School’s open — and so are these clinics

Daniel L. Squadron

September 09, 2009

Feature article in The Brooklyn Paper

By Mike McLaughlin

Endangered health clinics in four public schools will be open when students return to class today, thanks to an emergency infusion of cash from the state government.

The four clinics located in elementary and middle schools in Cobble Hill, Carroll Gardens, Boerum Hill and Park Slope are run by Long Island College Hospital, which said it had to close the centers because they lose $300,000 per year.

The state scrounged up the funds to cover the gap — a relief to politicians and parents paranoid about the return of swine flu

“These clinics not only heal and educate our kids, they also serve as the first line of defense against threats like the H1N1 flu, which will be back with a vengeance this fall,” Borough President Markowitz said in a statement.

Markowitz has been leading the fight to maintain the clinics and the maternity and pediatric wards that LICH threatened to shut last year.

There are about 3,000 students in the four schools: the Brooklyn School for Collaborative Studies on Henry Street, Middle School 51 on Fifth Avenue, PS 38 on Pacific Street and the School for Global Studies on Court Street.

State Sen. Daniel Squadron (D–Carroll Gardens) said that housing such clinics in schools is a “21st-century model” for delivering public services.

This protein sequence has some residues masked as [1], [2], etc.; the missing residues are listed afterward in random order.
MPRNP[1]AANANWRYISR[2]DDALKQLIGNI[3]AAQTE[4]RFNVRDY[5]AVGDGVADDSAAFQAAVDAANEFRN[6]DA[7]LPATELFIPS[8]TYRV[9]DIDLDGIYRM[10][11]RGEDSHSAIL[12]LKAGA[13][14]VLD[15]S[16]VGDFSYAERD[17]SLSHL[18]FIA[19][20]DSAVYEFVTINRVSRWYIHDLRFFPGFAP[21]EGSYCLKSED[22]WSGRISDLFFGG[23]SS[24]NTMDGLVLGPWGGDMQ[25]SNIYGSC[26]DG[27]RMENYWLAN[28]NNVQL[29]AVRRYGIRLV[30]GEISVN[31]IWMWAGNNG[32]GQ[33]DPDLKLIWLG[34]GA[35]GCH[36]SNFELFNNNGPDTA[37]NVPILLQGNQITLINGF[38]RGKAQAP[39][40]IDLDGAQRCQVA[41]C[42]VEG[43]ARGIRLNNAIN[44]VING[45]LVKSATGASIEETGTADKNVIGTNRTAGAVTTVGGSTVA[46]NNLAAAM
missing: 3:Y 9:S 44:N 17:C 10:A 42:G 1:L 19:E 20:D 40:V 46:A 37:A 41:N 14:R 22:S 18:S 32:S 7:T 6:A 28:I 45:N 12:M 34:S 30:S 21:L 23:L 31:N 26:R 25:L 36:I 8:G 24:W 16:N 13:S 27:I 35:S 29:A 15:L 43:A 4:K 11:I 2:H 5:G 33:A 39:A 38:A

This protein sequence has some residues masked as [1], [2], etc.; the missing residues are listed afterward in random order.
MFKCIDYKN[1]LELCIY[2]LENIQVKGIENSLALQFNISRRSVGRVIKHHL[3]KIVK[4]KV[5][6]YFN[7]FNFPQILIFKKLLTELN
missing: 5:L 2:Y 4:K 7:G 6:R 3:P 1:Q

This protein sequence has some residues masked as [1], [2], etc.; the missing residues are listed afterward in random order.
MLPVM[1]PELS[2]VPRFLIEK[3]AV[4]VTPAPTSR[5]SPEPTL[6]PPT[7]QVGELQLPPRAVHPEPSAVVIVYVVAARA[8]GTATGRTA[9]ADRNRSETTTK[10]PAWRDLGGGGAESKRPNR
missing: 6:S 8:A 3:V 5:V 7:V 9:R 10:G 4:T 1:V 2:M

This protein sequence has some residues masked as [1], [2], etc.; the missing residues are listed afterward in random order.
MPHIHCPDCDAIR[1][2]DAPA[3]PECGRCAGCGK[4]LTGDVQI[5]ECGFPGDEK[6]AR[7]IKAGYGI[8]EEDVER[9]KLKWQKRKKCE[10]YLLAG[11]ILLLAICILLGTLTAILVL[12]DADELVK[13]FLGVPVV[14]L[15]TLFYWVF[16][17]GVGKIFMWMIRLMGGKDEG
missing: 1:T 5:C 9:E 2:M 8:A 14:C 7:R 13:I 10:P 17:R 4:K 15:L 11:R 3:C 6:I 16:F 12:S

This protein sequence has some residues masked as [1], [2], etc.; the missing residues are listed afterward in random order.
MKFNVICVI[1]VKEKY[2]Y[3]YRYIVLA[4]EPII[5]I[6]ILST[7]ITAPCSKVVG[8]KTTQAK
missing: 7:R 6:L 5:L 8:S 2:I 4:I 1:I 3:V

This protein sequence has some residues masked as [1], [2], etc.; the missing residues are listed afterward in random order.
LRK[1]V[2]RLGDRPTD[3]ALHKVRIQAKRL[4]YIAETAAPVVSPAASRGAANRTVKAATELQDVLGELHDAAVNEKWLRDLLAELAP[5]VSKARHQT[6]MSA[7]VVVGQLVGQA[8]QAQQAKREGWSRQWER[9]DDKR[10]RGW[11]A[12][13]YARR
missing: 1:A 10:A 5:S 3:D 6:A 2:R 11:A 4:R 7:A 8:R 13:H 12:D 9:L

LICH’s severe budget problems came to light last year when the 151-year-old medical center announced it would shut its pediatrics and maternity wards.

But the state rejected that move, saying other area hospitals could not pick up the slack if LICH aborted those services. Just as in the case about the clinics, the state opted for a short-term solution by providing $3 million.

A longer-term solution involves the complicated negotiations between the state and LICH’s parent company, Continuum Health Partners, to merge the financially troubled medical center with SUNY Downstate hospital.

Squadron says that if those talks are successful, the school-based clinics will be protected.

“[The new state funding] is a short-term measure because we’re working towards a long-term solution,” he told The Brooklyn Paper.